If you live the questions,
you may  live gradually
without realizing it,
one distant day
into the answer.

We have many in-depth conversations  - perhaps because we know that our paths will not cross again.

After 10 days, my article is finished, and I learn about a small, very simple guest house in the neighboring village. I spend a night (and a magnificent sunrise on the adjacent “home mountain”, the Hanuman Temple), and I  am so charmed that I decide to skip the train ticket I  bought already . For over a week I stay and enjoy my time immensely . My fascination with the landscape remains, and I am charmed by the small village surrounding the guesthouse.

The accommodation is the cheapest I have had on my whole trip, and yet I lack nothing. The first few days I spend in a mud hut and feel comfortable and secure – as in a dark cave with surprisingly pleasant temperatures. For second half of my stay I get the room that is built into the rock, which is also cool during the night. I appreciate this, especially since it is only mid-February and it  is now hotter with each passing day. The daily routine is always scheduled around the heat, and the mornings and early evenings in particular are used to explore while we take time to swing in the hammock during the hot hours .

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After three weeks I’m leaving Hampi again and am really glad to meet a friend in the south – I do not know if I could leave otherwise. Mardan, the Guest House owner, brings me on his bike to the ferry, and while I rumble the last time through the landscape, I am very sad. This place is really something special, and many people have already caught the Hampi bug. Even me – for the first time in all my travels, I have found a place where I know I am sure to return.

India -midterm

Since almost 12 weeks I am now in India and before I am flying back from the north to the south  here’s a quick mid-term summary. The first two months I was  traveling in the south taking all my time , adjusting myself slowly to India – the cities and landscapes, the religiosity, the curiosity of the people and the big surprise that a woman travels alone. Christmas and New Year I spent in a secluded guest house reading a lot and doing nothing else than listening to and watching at the sea.

At the  beginning of January I took a  flight to the north. In Rajasthan, I met a friend and the last three weeks we were traveling as a couple. Rajasthan is different. Desert – cold nights, warm days when you are happy in the sun and not always on the lookout for the next shadow as in the south. The landscape dry but very green for a desert, with shrubs and trees. The cities – closely nested houses, , with many palaces and forts.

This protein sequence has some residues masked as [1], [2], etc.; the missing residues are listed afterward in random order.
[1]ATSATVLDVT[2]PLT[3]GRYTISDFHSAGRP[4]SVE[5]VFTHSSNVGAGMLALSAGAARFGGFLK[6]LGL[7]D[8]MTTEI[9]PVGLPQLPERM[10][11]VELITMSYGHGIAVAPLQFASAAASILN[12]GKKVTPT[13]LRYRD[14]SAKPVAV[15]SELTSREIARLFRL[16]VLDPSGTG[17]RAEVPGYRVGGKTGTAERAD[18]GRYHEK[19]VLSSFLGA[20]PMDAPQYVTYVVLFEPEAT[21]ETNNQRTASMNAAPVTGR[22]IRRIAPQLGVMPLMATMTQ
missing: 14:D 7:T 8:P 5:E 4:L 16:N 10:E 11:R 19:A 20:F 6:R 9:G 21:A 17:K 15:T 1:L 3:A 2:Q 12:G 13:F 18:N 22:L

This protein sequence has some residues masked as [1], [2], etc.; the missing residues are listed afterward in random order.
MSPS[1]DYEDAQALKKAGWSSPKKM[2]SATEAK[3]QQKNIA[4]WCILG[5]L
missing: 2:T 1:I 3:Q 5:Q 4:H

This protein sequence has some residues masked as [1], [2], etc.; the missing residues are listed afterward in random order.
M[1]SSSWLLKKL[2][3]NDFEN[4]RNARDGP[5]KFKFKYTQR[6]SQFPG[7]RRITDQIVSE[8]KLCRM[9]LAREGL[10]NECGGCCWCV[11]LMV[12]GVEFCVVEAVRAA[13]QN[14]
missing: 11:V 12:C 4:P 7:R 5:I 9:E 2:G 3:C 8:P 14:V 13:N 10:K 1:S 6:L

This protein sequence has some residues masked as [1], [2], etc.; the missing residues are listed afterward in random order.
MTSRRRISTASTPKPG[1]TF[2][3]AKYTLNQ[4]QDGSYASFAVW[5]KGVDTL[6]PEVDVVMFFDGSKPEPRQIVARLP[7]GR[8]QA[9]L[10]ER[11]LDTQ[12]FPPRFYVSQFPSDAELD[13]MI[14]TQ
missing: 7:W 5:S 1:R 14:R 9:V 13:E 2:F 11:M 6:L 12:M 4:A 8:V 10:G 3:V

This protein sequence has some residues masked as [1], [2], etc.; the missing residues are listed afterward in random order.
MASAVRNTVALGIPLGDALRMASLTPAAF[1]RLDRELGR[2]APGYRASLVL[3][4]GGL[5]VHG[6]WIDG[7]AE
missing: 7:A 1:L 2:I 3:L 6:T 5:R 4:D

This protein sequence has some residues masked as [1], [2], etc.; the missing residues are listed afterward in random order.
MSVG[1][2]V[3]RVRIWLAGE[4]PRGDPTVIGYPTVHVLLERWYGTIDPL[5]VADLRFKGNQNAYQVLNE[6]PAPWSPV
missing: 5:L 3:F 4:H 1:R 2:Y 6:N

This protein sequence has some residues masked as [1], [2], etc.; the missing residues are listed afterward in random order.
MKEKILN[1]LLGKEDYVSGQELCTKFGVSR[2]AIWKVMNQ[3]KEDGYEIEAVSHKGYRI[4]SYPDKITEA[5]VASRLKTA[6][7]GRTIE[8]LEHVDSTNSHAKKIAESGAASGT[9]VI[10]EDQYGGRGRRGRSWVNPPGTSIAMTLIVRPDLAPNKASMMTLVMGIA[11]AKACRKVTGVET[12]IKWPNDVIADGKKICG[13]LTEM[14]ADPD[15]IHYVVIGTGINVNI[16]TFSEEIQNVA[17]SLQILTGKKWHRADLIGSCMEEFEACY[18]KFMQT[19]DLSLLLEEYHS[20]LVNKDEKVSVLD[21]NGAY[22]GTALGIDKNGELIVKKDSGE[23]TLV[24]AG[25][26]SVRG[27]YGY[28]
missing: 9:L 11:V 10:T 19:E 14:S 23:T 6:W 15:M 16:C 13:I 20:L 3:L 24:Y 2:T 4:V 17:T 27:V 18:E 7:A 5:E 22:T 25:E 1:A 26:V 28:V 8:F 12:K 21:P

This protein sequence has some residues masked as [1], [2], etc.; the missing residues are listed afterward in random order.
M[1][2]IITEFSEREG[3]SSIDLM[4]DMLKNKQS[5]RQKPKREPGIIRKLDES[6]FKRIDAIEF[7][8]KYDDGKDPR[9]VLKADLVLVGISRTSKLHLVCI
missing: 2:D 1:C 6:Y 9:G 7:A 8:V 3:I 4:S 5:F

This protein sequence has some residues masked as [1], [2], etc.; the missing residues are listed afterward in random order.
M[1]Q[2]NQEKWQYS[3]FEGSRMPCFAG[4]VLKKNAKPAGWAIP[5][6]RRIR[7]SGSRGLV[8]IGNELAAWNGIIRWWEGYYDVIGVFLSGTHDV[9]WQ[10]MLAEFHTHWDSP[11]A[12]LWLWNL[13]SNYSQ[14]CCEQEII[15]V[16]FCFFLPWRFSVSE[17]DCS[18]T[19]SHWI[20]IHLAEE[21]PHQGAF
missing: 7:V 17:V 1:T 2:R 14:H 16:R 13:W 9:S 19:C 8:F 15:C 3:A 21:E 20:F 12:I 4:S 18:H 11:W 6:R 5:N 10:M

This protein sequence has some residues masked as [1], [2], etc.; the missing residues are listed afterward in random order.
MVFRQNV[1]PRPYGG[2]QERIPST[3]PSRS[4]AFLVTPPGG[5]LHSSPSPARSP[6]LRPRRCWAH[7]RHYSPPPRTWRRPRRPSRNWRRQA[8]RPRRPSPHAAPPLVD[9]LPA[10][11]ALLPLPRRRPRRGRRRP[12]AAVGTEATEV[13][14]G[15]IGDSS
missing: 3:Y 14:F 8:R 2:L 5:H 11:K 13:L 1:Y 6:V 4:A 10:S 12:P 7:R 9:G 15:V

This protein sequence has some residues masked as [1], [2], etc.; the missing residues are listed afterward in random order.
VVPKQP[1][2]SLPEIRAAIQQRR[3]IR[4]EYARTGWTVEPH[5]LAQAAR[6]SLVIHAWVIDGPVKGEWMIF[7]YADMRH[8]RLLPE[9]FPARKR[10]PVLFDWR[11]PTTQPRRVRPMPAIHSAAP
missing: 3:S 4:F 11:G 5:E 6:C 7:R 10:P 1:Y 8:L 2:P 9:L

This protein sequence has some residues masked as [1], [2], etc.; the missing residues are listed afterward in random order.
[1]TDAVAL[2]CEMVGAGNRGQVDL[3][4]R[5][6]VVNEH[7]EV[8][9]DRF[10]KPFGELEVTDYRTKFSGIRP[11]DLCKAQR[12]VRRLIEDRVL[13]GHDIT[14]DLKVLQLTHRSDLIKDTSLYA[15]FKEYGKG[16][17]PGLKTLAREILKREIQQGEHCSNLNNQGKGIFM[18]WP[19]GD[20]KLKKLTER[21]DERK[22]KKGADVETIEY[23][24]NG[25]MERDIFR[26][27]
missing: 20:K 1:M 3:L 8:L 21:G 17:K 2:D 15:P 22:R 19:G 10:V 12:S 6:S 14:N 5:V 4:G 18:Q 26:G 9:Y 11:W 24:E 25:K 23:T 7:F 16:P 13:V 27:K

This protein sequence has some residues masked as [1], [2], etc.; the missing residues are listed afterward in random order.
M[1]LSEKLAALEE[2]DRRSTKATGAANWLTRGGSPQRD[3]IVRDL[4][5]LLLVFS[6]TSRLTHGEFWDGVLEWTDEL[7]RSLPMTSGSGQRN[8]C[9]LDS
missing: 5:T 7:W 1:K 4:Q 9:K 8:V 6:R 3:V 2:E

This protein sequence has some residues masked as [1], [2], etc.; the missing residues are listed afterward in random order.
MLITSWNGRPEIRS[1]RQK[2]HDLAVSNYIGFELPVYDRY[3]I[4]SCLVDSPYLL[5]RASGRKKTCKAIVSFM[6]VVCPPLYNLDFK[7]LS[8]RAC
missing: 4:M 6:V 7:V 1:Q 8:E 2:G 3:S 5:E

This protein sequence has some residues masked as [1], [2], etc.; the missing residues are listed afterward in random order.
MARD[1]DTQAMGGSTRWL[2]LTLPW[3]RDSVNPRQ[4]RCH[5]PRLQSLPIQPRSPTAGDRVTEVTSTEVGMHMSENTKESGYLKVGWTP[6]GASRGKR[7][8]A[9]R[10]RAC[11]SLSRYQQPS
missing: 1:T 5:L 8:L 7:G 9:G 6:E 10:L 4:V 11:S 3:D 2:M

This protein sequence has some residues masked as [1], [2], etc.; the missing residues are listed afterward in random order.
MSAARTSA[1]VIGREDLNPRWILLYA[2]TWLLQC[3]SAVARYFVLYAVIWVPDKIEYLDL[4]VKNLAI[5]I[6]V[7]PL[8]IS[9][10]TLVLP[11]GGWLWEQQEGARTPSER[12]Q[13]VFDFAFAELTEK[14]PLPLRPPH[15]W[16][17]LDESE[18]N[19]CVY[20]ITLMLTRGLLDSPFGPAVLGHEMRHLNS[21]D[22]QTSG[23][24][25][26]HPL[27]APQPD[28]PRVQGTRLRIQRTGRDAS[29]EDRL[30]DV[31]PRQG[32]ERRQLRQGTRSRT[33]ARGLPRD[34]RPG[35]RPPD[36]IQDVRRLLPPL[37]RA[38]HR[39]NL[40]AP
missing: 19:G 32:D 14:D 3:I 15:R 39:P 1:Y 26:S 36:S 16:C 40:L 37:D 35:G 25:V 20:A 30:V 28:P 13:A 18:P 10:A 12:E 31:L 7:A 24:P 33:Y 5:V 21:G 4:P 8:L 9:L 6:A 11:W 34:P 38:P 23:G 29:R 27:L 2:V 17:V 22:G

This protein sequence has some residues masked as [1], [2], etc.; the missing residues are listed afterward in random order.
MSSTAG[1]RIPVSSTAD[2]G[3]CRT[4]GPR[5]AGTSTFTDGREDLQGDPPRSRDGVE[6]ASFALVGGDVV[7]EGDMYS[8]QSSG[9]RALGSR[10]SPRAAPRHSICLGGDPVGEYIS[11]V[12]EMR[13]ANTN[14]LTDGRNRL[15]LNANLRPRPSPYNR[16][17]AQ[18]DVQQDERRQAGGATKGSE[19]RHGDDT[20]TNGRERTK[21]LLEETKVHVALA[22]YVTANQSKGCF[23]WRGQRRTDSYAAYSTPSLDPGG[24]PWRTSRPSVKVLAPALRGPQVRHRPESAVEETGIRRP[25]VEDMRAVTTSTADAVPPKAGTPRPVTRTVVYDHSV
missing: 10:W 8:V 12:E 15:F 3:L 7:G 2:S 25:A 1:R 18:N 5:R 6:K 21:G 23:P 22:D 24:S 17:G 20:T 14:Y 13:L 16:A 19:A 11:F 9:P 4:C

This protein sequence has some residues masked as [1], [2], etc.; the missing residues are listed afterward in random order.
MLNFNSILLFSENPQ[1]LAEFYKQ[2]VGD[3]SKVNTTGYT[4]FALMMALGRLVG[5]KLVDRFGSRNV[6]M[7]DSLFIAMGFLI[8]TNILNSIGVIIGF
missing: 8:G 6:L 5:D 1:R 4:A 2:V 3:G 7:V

We do not travel slow but fast. With a travel partner, which has  only five weeks and not five months as I do, the velocity shifts. Now my head is full, my diaries still lacking back and my notebook filled with ideas for stories (not to mention the thousands of photos stored in my harddisk). There is much to tell and I hope that I am starting next week (when I’m alone again ) at least manage to return to the weekly rhythm for blog entries.
In the meantime, I have made a google map with the current itinerary.
Which is a bit confusing, but it is a good overview. (For tips and information about design of Google maps – for example by inserting arrows for direction of travel but also others hints  I would be very grateful.)


India 2011 – 2012 auf einer größeren Karte anzeigen

Kerala “God’s own country” or the Indian Switzerland

Is this still India, I ask myself sometimes. The streets clean, almost no cows or pigs, stray dogs not to mention. The landscape green, tropical , only sporadic shanties, mostly there are  pretty houses – many with painted porches and quite colorful. And women on the streets everywhere.


In den Backwaters von Kerala


Yes, Kerala is different. It is marketed as “God’s own country” by the tourism industry. The “Indian Switzerland”, I think during a busride along the  green hills past the colorful houses. At  least they have in common  the cleanliness, the beautiful scenery and wealth.